700 Club CBN Shows

The 700 Club

One Day at a Time: A Family Rebuilds After Devastating Earthquake

I’m Dan Reany.  I have a Master’s in anthropology, and I travel the world bringing back stories of the good CBN does in people’s lives.  Now I want to go deeper with people, to better understand their struggles as they fight to survive, “One Day at a Time.”

High in the foothills of the Himalayas, I met Raju and his family.  They’ve been living in a simple shack ever since the earthquake of 2015.  

Raju explained, “It’s just a temporary house. In the rainy season, the roof leaks and the dirt floor turns to mud. In the summer, it’s very hot, and in the winter, it’s very cold.”

Next, we went to church. Like many Christian families, they were at church when the earthquake hit. The church and the congregation made it through the earthquake, but many of their homes didn’t.  

Raju said, “We came home and found our house completely collapsed. Our family was safe, but we lost everything.

Raju’s wife, Kamala, said, “We salvaged wood and metal sheets from our broken house. The church and government also gave us more metal sheets. So, we built this temporary shelter, and have lived here more than two years now.”

As Kamala made dinner, we talked about their day to day lives.  Both Raju and his wife work as day laborers, hauling construction materials.  Kamala also tends goats.  A few are hers, but she mainly takes care of other people’s goats.

Kamala explained, “I raise them, and when a goat is sold, I get a little bit of the money.”  

Some days Raju can’t find work.

Kamala said, “I wish I had more goats of my own.  Then we would be more independent.”
Because it was nearing the end of the monsoon season, it rained pretty much every night.  

As Dan and the family gathered inside their make-shift home, Dan said, “So, we all just ran inside to avoid the rain, but it’s still raining inside.  Their daughter has been running around putting bowls and plates out anywhere she could on the floor to keep the floor from turning into mud.  But the rain water is still running underneath the walls.  I mean this is a pretty solid structure, but it’s just not meant for people to live here through the monsoon season.”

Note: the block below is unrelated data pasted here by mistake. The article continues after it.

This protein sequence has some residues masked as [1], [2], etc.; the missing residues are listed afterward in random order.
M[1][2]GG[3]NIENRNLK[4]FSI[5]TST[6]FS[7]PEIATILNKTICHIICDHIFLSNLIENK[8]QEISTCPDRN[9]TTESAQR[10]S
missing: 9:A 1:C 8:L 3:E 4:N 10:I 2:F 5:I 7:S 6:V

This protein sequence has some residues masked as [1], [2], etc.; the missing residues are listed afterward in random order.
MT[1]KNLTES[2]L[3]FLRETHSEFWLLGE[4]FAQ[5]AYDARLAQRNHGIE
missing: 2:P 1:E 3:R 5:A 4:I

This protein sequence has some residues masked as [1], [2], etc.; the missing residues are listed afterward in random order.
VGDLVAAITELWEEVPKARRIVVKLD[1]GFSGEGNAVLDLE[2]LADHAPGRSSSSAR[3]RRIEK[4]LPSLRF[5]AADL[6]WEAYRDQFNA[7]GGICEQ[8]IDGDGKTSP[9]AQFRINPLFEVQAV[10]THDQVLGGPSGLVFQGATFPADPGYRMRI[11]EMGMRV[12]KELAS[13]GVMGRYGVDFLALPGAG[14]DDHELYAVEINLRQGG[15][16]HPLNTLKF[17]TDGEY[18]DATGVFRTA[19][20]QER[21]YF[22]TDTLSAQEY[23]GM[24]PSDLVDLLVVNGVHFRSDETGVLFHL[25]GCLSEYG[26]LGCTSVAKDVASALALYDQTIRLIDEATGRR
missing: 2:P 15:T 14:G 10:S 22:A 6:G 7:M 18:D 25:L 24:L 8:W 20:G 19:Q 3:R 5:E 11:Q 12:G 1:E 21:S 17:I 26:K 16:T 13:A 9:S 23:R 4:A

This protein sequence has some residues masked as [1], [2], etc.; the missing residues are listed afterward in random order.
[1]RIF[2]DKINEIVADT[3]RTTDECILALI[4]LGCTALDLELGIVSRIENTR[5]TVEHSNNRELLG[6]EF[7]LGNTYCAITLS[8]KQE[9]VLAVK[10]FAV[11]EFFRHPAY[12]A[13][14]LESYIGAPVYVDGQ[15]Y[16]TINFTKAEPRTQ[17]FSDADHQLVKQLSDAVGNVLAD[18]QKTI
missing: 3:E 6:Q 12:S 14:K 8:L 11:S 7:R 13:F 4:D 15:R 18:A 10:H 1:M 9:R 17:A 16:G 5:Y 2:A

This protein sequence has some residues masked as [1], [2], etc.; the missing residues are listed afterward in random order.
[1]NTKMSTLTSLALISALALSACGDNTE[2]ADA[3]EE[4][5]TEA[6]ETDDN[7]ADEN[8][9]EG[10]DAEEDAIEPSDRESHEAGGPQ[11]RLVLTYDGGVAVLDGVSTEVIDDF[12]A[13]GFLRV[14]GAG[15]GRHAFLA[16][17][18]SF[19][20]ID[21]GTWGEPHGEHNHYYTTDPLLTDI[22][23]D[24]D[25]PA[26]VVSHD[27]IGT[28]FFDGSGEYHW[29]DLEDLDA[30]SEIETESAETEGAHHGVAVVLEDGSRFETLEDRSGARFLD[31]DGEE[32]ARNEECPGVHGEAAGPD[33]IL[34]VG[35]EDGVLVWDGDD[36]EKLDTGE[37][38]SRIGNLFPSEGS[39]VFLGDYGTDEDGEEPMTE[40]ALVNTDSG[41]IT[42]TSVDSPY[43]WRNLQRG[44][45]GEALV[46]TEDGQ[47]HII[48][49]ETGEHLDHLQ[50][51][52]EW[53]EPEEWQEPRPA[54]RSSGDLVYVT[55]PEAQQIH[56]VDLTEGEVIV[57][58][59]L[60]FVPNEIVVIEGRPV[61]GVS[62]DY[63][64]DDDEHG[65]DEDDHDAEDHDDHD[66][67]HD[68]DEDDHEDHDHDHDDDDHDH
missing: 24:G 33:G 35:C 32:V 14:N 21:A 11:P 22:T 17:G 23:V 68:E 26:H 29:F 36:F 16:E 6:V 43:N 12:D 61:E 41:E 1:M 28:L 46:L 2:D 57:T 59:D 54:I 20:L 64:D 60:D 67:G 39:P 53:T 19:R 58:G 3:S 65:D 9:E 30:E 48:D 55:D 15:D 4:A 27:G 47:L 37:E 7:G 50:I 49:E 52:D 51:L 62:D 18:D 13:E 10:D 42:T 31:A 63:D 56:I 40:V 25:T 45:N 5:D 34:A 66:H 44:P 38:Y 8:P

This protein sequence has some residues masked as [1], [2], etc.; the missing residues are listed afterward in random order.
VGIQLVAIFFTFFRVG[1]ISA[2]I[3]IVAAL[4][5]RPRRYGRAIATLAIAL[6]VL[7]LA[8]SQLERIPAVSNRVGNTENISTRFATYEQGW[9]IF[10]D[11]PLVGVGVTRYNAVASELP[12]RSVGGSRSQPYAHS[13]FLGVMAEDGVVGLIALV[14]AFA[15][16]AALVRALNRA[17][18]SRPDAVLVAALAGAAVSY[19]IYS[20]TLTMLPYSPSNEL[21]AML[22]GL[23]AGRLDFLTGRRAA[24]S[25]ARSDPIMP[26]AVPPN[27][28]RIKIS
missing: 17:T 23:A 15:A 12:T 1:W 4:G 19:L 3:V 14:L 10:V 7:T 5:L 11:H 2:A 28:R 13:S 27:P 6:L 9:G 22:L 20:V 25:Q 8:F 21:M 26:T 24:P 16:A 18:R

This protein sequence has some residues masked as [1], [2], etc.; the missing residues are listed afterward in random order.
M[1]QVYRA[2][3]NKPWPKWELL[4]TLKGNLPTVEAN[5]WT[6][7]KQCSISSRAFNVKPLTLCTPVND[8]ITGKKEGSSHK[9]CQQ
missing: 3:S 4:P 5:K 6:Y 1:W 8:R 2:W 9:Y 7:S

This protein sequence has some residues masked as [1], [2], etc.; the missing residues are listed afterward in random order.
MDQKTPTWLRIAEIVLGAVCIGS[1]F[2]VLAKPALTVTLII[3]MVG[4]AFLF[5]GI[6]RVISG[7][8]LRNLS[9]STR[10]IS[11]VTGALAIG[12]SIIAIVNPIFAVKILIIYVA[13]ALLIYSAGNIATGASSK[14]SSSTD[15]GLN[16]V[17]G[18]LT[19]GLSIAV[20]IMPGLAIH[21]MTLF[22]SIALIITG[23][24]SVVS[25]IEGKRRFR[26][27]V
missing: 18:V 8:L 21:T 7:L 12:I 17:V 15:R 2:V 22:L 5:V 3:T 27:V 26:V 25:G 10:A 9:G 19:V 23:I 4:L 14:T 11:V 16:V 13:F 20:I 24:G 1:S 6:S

As the rain continued to come down, we shared dinner together.  It was a traditional meal of rice and dahl, a kind of lentil soup.  Soon it was time to turn in.

As they tried to decide the sleeping arrangement, Dan laughed and said, “They’ve been trying to force me to take their bed, but I’m not going to do it.”

With some bedding on the dirt floor of the shack, and a mosquito net, I settled in early for the night, because I planned to work with Raju the next day.

The next morning, Dan explained, “So, it rained for more than 5 hours straight last night.  I kept getting spritzed in the face by rain drops.  Never figured out where that leak was, but once the rain stopped, it was a little easier to sleep.  Not the most restful night, especially getting ready for a hard day’s work.”

For the previous month, Raju had been using a CBN brick press to make interlocking bricks, compressed from a mixture of sand, clay and cement. Along with interlocking nubs, the bricks have holes for pouring in a cement slurry and inserting rebar to make the house even stronger.

Dan said, “So, Raju is just about finished making all the inner-locking bricks he needs to build his family’s home, which means that soon our brick making machines will be on their way to help another family rebuild.”

I wanted to start laying some of those new bricks with him and the masons, but we couldn’t because it was still raining. So instead, I set off on a special mission and returned with two more goats for the family.

Kamala said, “Thank you for these goats.  This will be a big help for our family.”

I said goodbye to Raju’s daughter before she left for school.  Soon it was time for me to go. We said our farewells and parted ways.  After I left, Raju continued to work on his new house with CBN’s construction team. It has real walls, windows and doors, 2 rooms and a roof that doesn’t leak. Now they don’t have to worry about wild animals, earthquakes or monsoons.  With a new home and a few more goats, this family has security, independence, and hope for a brighter future.

Raju said, “The house is strong. It doesn’t leak, and it won’t collapse in an earthquake.”

“We could never build such a wonderful house by ourselves,” said Kamala. “Thank you very, very much.”

As she hugged her stuffed animal and smiled, their daughter said, “Thank you for my new house.”

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